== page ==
Ōsu Kannon

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Ōsu Kannon, also known as Hōshō-in
Old belfry made out of wood
Giant red paper lantern

Ōsu Kannon (大須観音) is a Buddhist temple of the Shingon sect located in Ōsu in central Nagoya, Japan. It belongs to the Owari Thirty-three Kannon.

History

The official name is Kitanosan Shinpuku-ji Hōshō-in, but is popularly known as Ōsu Kannon.

The temple was originally built in about the year 1333 in Ōsu-gō, Nagaoka village in Owari Province, which is currently known as the city of Hashima in Gifu Prefecture. Construction was sponsored by the Emperor Go-Daigo, who appointed Shōnin Nōshin as the first head priest. Nōshin had a vision in a dream of Avalokitesvara, the Buddha of Compassion, known as Kannon in Japanese.[1] Hence, the name Ōsu (from Ōsu-gō) Kannon. Due to repeated flooding, the temple was moved to its present location in 1612 by Tokugawa Ieyasu. In the 1820s, large parts of the temple were destroyed by fire, but it was rebuilt in the 1970s.[2][3] The main hall has a very large, red paper lantern hanging from the ceiling where worshippers can tie small paper notes with wishes to the holding wires.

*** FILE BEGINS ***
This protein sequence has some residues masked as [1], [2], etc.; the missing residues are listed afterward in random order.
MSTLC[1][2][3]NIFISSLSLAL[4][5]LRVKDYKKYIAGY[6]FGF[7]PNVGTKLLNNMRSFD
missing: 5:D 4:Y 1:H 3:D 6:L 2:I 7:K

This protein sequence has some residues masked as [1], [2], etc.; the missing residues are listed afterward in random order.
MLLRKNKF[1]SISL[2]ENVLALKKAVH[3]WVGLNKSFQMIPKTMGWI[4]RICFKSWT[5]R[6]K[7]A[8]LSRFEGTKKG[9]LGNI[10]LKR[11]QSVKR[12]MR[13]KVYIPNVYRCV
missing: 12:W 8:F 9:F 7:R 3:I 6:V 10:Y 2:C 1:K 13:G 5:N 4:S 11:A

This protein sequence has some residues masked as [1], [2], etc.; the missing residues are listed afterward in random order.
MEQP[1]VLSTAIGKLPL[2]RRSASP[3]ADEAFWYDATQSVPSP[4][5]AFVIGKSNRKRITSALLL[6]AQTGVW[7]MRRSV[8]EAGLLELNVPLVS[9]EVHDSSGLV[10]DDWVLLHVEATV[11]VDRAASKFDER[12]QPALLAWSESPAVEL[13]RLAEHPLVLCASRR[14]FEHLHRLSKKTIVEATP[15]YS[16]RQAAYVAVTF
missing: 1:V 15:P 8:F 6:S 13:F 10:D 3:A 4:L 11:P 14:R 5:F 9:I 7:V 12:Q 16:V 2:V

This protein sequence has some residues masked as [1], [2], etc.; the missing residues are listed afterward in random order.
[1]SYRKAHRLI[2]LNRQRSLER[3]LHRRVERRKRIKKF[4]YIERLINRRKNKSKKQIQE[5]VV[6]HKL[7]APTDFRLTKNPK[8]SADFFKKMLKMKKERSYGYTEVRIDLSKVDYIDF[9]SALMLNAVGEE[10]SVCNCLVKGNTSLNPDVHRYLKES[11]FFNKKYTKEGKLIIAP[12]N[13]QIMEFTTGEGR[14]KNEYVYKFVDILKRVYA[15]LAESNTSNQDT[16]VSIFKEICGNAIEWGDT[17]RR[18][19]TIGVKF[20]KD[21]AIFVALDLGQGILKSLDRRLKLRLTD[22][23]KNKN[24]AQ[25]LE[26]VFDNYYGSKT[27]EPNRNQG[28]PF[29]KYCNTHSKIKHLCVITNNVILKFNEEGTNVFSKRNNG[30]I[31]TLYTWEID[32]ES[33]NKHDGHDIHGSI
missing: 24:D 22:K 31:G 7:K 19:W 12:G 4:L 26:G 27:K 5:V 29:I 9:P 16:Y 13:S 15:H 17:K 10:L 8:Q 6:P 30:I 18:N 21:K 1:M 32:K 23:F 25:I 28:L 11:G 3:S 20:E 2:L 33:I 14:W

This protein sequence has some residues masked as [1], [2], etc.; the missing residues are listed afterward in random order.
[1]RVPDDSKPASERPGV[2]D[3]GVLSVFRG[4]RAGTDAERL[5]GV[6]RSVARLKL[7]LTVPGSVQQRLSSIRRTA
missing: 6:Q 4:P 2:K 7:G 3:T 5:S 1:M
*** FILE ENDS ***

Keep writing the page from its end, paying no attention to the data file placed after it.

The current temple is home to a large collection of books. It houses about 15,000 classic Japanese and Chinese works. Among these is the oldest hand-written copy of the famous Kojiki, describing the ancient mythological history of Japan. The library also has many other books designated as national treasures and important cultural properties.[4]

A street fair is held on the 18th day of each month. The nearest subway is Ōsu Kannon Station.

References

  1. ^ a flier given to English-speaking visitors, entitled "A Short History of Osu Kannon Temple" with no date or author given.
  2. ^ "Osu Kannon and Fudo". Daruma Museum Galleries. 2008-01-28.
  3. ^ "Osu Kannon Temple". japan-guide.com.
  4. ^ "Viewing Japanese Religious Structures and Architecture". Expo 2005 Aichi Japan.

Sources

External links

Media related to Ōsu Kannon at Wikimedia Commons

Coordinates: 35°09′35″N 136°54′00″E / 35.1598°N 136.9°E / 35.1598; 136.9